Let state workers find savings, not high-priced consultants
In response to The Day’s Editorial, “Union objections should not stop state labor-force study”, (Dec. 18), I would like to clarify the misleading characterization of the State Employee Bargaining Agent Coalition’s (SEBAC) response. By failing to mention the $2 million cost to taxpayers associated with the Boston Consulting Group, the editorial board fails to report the whole story.
If the state wants to find ways to save money, starting off by spending $2 million on private consultants is not the right way to go about it. Instead, the state should be looking within for savings − for example, in the Department of Transportation alone, simply by in-sourcing inspection and engineering projects the state can save $100 million annually. When I was promoted, one of my tasks was reviewing the contractual plans compiled from both state forces and private consultants. On a regular basis, property maps being created by consultants had to be returned for major corrections, adding to costs.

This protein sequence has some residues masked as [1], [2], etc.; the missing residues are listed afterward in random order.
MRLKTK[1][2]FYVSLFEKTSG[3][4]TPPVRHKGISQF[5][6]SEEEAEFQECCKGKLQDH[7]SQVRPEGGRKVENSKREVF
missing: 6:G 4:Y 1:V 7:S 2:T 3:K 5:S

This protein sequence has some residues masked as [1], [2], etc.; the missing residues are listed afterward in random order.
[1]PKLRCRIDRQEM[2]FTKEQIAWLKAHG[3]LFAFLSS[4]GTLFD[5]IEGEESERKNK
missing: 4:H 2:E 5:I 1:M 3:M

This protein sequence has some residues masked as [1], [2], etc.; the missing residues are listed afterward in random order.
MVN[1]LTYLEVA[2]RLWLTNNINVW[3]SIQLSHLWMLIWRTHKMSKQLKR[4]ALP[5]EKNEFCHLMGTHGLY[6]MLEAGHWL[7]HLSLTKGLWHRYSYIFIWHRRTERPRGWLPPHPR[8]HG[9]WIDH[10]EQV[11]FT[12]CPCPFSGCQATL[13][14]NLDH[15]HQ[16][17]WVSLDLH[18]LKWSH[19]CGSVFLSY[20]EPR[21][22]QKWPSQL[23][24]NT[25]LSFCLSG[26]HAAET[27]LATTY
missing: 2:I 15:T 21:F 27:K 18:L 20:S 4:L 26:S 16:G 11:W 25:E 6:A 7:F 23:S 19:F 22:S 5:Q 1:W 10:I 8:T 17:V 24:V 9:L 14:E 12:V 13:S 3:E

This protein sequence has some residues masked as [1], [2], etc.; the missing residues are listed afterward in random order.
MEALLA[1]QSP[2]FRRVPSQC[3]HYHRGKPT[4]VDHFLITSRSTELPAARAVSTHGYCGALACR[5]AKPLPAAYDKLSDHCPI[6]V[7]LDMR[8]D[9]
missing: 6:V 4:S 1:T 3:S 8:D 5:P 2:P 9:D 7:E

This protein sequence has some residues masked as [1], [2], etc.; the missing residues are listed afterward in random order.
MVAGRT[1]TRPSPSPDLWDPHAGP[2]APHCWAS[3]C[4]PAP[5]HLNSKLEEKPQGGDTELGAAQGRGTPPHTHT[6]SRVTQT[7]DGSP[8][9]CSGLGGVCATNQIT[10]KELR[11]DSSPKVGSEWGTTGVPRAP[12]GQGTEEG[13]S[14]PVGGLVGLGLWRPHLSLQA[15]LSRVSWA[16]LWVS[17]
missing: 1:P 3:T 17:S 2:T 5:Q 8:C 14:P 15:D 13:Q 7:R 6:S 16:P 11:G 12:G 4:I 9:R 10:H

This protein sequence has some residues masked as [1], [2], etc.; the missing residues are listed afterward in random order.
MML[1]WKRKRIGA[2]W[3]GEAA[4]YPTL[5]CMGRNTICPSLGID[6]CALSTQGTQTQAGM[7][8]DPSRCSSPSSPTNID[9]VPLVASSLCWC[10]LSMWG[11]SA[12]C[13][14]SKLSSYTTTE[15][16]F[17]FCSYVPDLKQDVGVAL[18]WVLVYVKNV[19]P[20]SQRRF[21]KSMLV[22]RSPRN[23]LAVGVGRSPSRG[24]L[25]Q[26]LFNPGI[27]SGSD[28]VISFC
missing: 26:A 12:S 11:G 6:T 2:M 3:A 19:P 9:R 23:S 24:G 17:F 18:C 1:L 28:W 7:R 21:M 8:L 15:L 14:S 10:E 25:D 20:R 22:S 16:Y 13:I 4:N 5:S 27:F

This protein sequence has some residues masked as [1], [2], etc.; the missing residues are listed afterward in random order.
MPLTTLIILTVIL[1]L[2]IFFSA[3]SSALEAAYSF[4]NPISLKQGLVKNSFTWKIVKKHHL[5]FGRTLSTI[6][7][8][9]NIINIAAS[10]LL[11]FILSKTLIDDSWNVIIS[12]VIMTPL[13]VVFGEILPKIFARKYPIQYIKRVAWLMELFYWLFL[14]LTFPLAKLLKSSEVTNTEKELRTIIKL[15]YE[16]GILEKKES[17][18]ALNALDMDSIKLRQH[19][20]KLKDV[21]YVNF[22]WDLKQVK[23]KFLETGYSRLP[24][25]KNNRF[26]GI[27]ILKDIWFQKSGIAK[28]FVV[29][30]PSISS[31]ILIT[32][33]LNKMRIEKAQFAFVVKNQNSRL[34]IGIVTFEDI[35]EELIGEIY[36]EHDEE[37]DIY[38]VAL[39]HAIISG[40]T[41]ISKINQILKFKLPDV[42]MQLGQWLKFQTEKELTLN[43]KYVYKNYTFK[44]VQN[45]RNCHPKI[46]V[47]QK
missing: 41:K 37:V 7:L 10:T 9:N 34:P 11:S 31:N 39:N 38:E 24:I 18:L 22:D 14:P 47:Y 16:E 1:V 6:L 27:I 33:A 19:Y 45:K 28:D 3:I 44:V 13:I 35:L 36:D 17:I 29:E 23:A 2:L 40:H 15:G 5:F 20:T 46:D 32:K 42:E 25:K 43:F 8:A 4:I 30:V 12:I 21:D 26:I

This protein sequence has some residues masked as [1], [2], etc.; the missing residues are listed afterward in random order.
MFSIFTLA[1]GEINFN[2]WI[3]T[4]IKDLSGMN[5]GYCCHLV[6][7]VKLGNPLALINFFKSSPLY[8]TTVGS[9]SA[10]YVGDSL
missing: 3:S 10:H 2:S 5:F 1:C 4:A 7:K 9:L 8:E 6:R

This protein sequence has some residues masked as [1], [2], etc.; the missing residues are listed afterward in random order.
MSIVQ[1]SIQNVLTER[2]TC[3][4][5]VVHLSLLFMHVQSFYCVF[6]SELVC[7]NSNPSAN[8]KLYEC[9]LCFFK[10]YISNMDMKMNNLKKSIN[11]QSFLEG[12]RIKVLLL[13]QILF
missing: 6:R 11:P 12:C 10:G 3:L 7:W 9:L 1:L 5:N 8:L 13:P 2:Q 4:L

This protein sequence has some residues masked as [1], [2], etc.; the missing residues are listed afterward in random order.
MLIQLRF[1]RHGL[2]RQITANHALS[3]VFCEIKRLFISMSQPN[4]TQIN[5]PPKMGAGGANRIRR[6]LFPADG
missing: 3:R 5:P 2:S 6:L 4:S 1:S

On top of performance issues, as compared to state forces who work at cost, private consultants work for a profit, increasing the cost. So, when the editorial board fails to mention these negative facets to this “labor-force study,” it fails to report the whole story.
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